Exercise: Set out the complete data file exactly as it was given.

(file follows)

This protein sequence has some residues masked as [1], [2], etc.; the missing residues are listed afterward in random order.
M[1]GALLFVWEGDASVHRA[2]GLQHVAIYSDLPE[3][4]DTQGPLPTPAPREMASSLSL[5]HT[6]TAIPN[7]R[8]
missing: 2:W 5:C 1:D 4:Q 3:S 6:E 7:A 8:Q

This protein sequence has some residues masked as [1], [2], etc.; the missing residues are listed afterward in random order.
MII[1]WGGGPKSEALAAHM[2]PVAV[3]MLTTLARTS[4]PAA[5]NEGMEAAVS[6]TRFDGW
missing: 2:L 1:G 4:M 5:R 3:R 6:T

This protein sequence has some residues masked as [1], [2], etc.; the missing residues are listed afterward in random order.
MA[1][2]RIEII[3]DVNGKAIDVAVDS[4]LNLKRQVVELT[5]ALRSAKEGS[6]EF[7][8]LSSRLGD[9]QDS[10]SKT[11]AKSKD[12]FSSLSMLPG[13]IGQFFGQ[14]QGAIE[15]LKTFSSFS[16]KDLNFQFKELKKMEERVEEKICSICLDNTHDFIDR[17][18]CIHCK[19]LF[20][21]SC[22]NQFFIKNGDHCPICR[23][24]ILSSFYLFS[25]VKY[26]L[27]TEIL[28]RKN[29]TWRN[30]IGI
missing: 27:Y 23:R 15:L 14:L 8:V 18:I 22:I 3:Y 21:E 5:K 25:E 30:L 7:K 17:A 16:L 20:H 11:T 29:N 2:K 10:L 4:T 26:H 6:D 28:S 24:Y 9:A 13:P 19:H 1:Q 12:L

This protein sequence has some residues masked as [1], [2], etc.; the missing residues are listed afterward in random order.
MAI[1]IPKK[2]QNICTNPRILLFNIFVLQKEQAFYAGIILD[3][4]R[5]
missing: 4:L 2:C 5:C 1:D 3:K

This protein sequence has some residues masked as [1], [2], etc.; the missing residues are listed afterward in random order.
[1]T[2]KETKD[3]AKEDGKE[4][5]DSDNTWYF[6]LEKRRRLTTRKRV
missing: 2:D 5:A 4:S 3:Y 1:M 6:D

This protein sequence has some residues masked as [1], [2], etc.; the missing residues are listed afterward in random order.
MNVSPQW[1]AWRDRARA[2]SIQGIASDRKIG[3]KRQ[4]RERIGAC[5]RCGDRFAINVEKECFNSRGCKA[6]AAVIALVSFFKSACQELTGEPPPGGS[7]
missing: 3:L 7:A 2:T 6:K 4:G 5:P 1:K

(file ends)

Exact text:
This protein sequence has some residues masked as [1], [2], etc.; the missing residues are listed afterward in random order.
M[1]GALLFVWEGDASVHRA[2]GLQHVAIYSDLPE[3][4]DTQGPLPTPAPREMASSLSL[5]HT[6]TAIPN[7]R[8]
missing: 2:W 5:C 1:D 4:Q 3:S 6:E 7:A 8:Q

This protein sequence has some residues masked as [1], [2], etc.; the missing residues are listed afterward in random order.
MII[1]WGGGPKSEALAAHM[2]PVAV[3]MLTTLARTS[4]PAA[5]NEGMEAAVS[6]TRFDGW
missing: 2:L 1:G 4:M 5:R 3:R 6:T

This protein sequence has some residues masked as [1], [2], etc.; the missing residues are listed afterward in random order.
MA[1][2]RIEII[3]DVNGKAIDVAVDS[4]LNLKRQVVELT[5]ALRSAKEGS[6]EF[7][8]LSSRLGD[9]QDS[10]SKT[11]AKSKD[12]FSSLSMLPG[13]IGQFFGQ[14]QGAIE[15]LKTFSSFS[16]KDLNFQFKELKKMEERVEEKICSICLDNTHDFIDR[17][18]CIHCK[19]LF[20][21]SC[22]NQFFIKNGDHCPICR[23][24]ILSSFYLFS[25]VKY[26]L[27]TEIL[28]RKN[29]TWRN[30]IGI
missing: 27:Y 23:R 15:L 14:L 8:V 18:I 22:I 3:Y 21:E 5:K 25:E 30:L 7:K 17:A 16:L 20:H 11:T 29:N 2:K 10:L 4:T 26:H 6:D 28:S 24:Y 9:A 13:P 19:H 1:Q 12:L

This protein sequence has some residues masked as [1], [2], etc.; the missing residues are listed afterward in random order.
MAI[1]IPKK[2]QNICTNPRILLFNIFVLQKEQAFYAGIILD[3][4]R[5]
missing: 4:L 2:C 5:C 1:D 3:K

This protein sequence has some residues masked as [1], [2], etc.; the missing residues are listed afterward in random order.
[1]T[2]KETKD[3]AKEDGKE[4][5]DSDNTWYF[6]LEKRRRLTTRKRV
missing: 2:D 5:A 4:S 3:Y 1:M 6:D

This protein sequence has some residues masked as [1], [2], etc.; the missing residues are listed afterward in random order.
MNVSPQW[1]AWRDRARA[2]SIQGIASDRKIG[3]KRQ[4]RERIGAC[5]RCGDRFAINVEKECFNSRGCKA[6]AAVIALVSFFKSACQELTGEPPPGGS[7]
missing: 3:L 7:A 2:T 6:K 4:G 5:P 1:K